Struggling to concentrate at work? You could be self-interrupting

·6-min read
Research shows that, on average, we spend only 12 minutes focusing on a particular project before we experience a significant interruption - Hero Images
Research shows that, on average, we spend only 12 minutes focusing on a particular project before we experience a significant interruption - Hero Images

The phone rings, a colleague asks for advice and there’s yet another notification indicating a new email has landed in your inbox, which you might as well read quickly before you get back to work. Most people are monochronic by nature, meaning that they like to focus on a single task at any given time, and therefore view constant workplace disruptions as a productivity black hole.

While these external interruptions may be plain and obvious to see, there is a more subtle type of interruption that happens just as frequently but which we are less aware of. These are internal interruptions where we interrupt ourselves; we essentially self-interrupt.⁠ This may be because we are feeling bored, unable to focus and in search of a quick reward. Or they may occur under the clever disguise of looking something up, but before we know it we are down a rabbit hole of associative thoughts jumping from link to link or app to app, forging a path along the internet, our original purpose long-forgotten.

However, once such habits become deeply ingrained in our brain, they become independent of reward and we may begin to self-interrupt to check email, news sites or apps out of habit without realising.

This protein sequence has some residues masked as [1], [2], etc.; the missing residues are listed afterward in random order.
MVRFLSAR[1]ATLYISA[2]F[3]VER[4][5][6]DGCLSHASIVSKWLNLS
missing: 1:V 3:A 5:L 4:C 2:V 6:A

The toll of interruptions is often underestimated. Research shows that, on average, we spend only 12 minutes focusing on a particular project before we experience a significant interruption (one that lasts for more than two minutes) and it, subsequently, takes us about 23 minutes and 15 seconds to return to our original task.⁠ In addition to the time wasted, interruptions are cognitively draining, with energy being expended to re-orient our attention to our original task as well as using precious working memory storage to keep the said task in mind while dealing with interruptions. This is much like the speed and fuel inefficiency of completing a journey while starting and stopping a car multiple times.

The pandemic has led to a rise in screen time due to furlough, increased home working as well as the need to remain connected and be regularly updated on the rapidly changing situation. This unprecedented situation has increased anxiety, making focus harder for many of us, and leading to the development or escalation of self-interrupting habits manifesting as constantly checking the news, refreshing social media and repeatedly checking email.

If you are unsure whether you have self-interrupting habits, consider the following:

  • Do you deviate from an unfinished task to passively check your email inbox, messages or social media to “see what’s there” without actually answering any messages?

  • Do you check your email client, apps or news sites too frequently for anything new to have conceivably happened?

  • Do you go online to quickly look something up that is not necessary or can feasibly wait until you finish your current task? Do you end up following a trail of links based purely on interest and look up to find that more time has passed than you realised?

If you can relate to any of the above questions, it is likely that you are one of the many people that have self-interrupting habits. Dealing with such habits is important as studies show that we work faster to compensate for multiple interruptions and this may lead to a feeling of higher workload, more time pressure and increased stress levels.